I hope I ‘never, never give up’… all though sometimes it comes close…

    1. Jenanita01, sometimes I think it’s wise to ignore the stuff that you know is unhelpful, and surround yourself with whatever upifts or inspires you or makes you believe in yourself. I’ve got to the stage where I listen to relaxation CDs while I’m writing, and I now have an instinct for unhelpful advice over the internet from people who just want to boast about their success. I believe that what works for one individual may well not work for another. Of course this doesn’t apply to Sacha’s recent newletter which did include a number of links which I opened and read… it’s always good to be armed with knowledge, but we should all trust our own instincts on when that sense of “overwhelm” is just going to create negativity.

  2. Excellent post, SC. There is a big part of this writing thing that has to do with being in the right place at the right time – luck. No matter how amazing our books might be, we may not be “discovered.” This vocation isn’t for the weak of heart, partly because there is no guarantee of fame or fortune. That’s a great reason to write what we love, write the best possible book we can, and simply enjoy the creative process. <3

    1. I agree with this – have just been to a writing conference with some great speakers including Jane Johnson and Joanne Harris. I certainly think that in the case of Jane Johnson and Joanne Harris, they were in the right place at the right time. For Jane (whose fascinating personal story you can read online) this combined with luck, getting the right experience accidentally, and living on her wits. Joanne Harris describes writing as “all magic and voodoo”, and she talked about how do you let the magic flow. This all seems a different world from the hard work of marketing which traditionally was in the province of the publisher. The irony of all this was summed up by Joanne herself who said later, “Most authors can only do one thig at a time.” On sales, promotion and marketing she said, “It’s far easier to leave all that to the publisher”. Never a true word spoken!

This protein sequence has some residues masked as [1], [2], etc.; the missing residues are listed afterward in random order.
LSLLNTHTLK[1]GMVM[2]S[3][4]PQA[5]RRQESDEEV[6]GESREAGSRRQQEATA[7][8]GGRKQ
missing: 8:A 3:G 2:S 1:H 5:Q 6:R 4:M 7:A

3. Fantastic post by SC. We all have our vices and own way of doing things. I’m a multi-tasker, some days a multi-lacker when I feel there’s no gas left in the tank until tomorrow comes and I’m back at it. Life of a writer. 🙂

    1. Yeah I know that feeling so well. I’ve had that too but you know, I’m TRYING to recognise it for what it is, exhaustion and do something about it, like not beat myself up for being tired!

        1. dgkaye, your comment makes me think of something one of the speakers said at a writers conference I went to this weekend. A panel of speakers at the end of the conference offered their hot tips, and one, a Harper Collins author, used the example of David and Goliath; small and unprotected, David was about to pit himself against the giant when he was offered a huge suit of armour. He said, “Thanks, but no thanks – I’m actually quite happy with a sling.” And he still ended up killing the giant. We all have to be more sensitive to the fact that different people have different paths to follow and different ways of reaching the goal.

    1. Yes, Allie P., that is excellent advice. We are each unique, and reach our goals by different means. I do admire people who seem to get there by accident, by being in the right place at the right time, or by living on their wits!